Deputy Charlie McConalogue has warned that delays in Garda vetting procedures for approval of Special Needs Assistants (SNA) applications will have a detrimental impact on schools over the coming months.
Deputy McConalogue says the current vetting procedures for Special Needs Assistants (SNA’s) needs to be overhauled to prevent duplication of work.
Specifically, a centralised database should be introduced to prevent the need for SNAs to go through the same vetting procedure on multiple occasions over a short period of time. Currently SNAs need to go through the entire vetting procedure whenever they move schools.
“A new member of staff cannot take up their position until they have been vetted so there are many schools which have been left without an SNA due to the backlog of applications. This is resulting in particular difficulties where schools are seeking substitute SNAs to cover for staff members on leave.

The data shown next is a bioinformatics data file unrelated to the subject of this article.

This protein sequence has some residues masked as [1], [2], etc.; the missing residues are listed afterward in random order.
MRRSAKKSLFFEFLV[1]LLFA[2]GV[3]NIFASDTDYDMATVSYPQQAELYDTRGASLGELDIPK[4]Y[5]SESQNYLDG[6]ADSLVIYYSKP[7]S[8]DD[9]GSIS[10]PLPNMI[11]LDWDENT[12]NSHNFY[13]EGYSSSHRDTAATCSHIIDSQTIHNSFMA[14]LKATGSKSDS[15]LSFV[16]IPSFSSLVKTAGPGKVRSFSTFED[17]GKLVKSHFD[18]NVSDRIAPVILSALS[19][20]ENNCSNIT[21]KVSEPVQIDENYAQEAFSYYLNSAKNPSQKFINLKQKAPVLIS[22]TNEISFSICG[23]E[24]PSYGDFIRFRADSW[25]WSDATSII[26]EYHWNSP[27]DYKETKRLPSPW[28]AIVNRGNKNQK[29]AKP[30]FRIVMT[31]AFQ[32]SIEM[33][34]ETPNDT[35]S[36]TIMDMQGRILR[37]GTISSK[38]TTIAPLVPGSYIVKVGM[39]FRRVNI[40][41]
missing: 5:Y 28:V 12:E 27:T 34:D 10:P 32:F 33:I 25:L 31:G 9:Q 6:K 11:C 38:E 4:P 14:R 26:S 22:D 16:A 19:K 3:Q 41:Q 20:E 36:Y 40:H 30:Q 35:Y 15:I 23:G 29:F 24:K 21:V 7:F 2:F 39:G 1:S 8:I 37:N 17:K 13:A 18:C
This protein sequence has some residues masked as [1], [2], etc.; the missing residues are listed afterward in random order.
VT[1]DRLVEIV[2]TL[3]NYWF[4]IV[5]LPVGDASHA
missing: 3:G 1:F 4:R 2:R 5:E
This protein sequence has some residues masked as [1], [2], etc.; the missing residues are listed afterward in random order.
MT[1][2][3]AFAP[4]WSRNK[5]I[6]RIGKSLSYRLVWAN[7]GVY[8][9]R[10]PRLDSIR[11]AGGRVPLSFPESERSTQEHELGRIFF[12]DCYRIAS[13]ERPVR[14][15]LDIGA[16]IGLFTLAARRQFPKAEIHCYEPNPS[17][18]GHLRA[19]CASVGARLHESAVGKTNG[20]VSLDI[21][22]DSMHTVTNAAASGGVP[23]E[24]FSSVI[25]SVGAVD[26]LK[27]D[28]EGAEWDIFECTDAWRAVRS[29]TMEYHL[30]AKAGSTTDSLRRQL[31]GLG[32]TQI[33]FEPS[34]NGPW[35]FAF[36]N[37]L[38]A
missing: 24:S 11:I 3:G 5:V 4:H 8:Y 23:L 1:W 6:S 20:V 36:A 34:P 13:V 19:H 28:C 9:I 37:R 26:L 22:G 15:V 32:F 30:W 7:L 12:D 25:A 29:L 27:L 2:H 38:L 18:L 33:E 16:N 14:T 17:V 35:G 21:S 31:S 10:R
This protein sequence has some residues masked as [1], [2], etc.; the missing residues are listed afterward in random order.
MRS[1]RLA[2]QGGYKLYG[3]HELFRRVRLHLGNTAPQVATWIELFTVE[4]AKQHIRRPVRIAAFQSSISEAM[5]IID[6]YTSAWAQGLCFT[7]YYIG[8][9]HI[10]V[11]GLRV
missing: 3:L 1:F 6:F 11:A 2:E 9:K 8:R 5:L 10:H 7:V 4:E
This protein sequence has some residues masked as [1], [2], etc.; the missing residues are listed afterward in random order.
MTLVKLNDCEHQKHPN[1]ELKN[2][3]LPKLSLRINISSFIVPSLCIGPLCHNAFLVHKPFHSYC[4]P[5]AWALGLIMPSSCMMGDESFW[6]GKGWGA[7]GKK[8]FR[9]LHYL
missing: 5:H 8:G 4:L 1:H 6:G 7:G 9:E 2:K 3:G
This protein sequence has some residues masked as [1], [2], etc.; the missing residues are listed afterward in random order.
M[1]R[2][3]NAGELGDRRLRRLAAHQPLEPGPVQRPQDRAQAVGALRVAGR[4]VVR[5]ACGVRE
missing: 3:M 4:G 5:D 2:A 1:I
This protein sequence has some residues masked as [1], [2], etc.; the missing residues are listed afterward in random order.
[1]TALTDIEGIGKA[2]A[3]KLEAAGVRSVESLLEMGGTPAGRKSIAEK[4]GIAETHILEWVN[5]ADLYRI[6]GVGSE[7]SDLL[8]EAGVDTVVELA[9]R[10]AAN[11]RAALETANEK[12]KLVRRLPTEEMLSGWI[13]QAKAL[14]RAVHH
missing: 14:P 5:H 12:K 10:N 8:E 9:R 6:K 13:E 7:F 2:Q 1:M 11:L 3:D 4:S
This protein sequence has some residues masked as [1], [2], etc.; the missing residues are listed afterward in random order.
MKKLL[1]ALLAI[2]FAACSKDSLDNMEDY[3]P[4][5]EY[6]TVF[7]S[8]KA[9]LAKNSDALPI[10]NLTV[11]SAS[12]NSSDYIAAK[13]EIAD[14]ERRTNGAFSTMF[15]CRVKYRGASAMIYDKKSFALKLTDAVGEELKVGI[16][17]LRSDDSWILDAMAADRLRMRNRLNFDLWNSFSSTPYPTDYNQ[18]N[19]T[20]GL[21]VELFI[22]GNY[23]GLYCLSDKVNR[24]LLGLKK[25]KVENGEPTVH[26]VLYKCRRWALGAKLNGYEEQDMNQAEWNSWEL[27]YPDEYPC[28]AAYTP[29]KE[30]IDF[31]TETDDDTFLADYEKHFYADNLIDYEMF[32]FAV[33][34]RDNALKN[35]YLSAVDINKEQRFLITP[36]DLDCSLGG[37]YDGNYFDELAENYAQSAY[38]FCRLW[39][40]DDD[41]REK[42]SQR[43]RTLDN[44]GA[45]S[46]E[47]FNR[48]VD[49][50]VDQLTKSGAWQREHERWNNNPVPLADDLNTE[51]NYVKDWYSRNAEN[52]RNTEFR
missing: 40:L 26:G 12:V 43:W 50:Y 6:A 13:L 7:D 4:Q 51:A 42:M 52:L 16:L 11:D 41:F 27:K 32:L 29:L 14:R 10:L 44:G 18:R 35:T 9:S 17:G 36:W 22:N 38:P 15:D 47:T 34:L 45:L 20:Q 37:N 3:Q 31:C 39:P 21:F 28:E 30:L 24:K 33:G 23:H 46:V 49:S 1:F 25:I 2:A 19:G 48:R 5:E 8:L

“The current vetting system is in need of reform. The main problem is that there is no centralised record of SNAs that have been Garda vetted. This means that an SNA has to go through the entire vetting process every time they move school, despite the fact that they have already received the green-light from An Garda Síochána.
“A database already exists for teachers that have been vetted, so there is no excuse for not having a similar database for SNAs. It makes no sense to put SNAs through the same vetting process on multiple occasions. The system needs to be streamlined and this must be a priority for the Government,” concluded Deputy McConalogue.Tags: